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Is Sears’s Store Strategy Headed in the Right Direction?

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Store closures

To improve productivity, Sears Holdings (SHLD) has been downsizing its store footprint by closing unprofitable stores as well as opening new smaller format stores. The company is also focusing on its digital business through its Shop Your Way platform.

As of October 28, 2017, the company had 1,104 stores left in total. The company’s fiscal 3Q17 revenues were down 27% mostly due to store closures and reduction in comps (comparable store sales). Comps were down because of lesser consumer electronic merchandise due to a dispute with Whirlpool (WHR) and the shut down of Kmart pharmacies in some open stores.

In November 2017, the company had announced closures of another 45 Kmart stores and 18 Sears domestic stores. Again in January 2018, the company announced that it would close 64 Kmart stores and 39 Sears stores between March and early April 2018.

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Opening smaller concept stores

Sears has now turned its attention to opening smaller specialty stores. The company opened two Appliances & Mattress stores and DieHard Auto Centers in fiscal 3Q17. The company expects these types of stores to boost the top line, as they stock some of the retailer’s strongest-performing categories.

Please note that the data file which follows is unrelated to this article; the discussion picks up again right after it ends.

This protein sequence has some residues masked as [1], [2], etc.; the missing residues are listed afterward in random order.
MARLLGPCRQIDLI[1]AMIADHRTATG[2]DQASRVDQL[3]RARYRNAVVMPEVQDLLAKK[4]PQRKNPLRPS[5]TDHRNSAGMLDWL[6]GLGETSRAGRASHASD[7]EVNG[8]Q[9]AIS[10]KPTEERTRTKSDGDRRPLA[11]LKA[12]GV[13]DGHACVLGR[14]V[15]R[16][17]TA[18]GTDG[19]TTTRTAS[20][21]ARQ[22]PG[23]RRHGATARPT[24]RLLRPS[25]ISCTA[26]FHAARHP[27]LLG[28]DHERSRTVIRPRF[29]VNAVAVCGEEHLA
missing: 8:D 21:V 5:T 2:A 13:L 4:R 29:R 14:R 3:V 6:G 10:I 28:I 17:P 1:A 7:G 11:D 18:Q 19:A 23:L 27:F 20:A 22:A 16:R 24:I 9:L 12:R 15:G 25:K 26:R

Lack of store upkeep is a major turn-off

However, the company has deliberately chosen to stay away from the time-tested strategy of investing in stores to drive traffic. Plus, disputes with vendors have escalated recently, leading to a reduced assortment. The company recently severed a century-old partnership with electronic appliances maker Whirlpool.

Seritage hasn’t helped much

In 2015, the company formed a REIT called Seritage Growth Properties (SRG). The rationale behind the creation of this REIT was to maximize Sears’s real estate portfolio through the sale-and-leaseback arrangement. Under this, the REIT would lease back most of Sears’s acquired properties. Also, some of the properties were leased out to third parties as well.

However, decelerating sales and increasing cash burn (nearly $1.9 billion in the first three quarters of fiscal 2017 alone) have overshadowed all of the company’s turnaround efforts.

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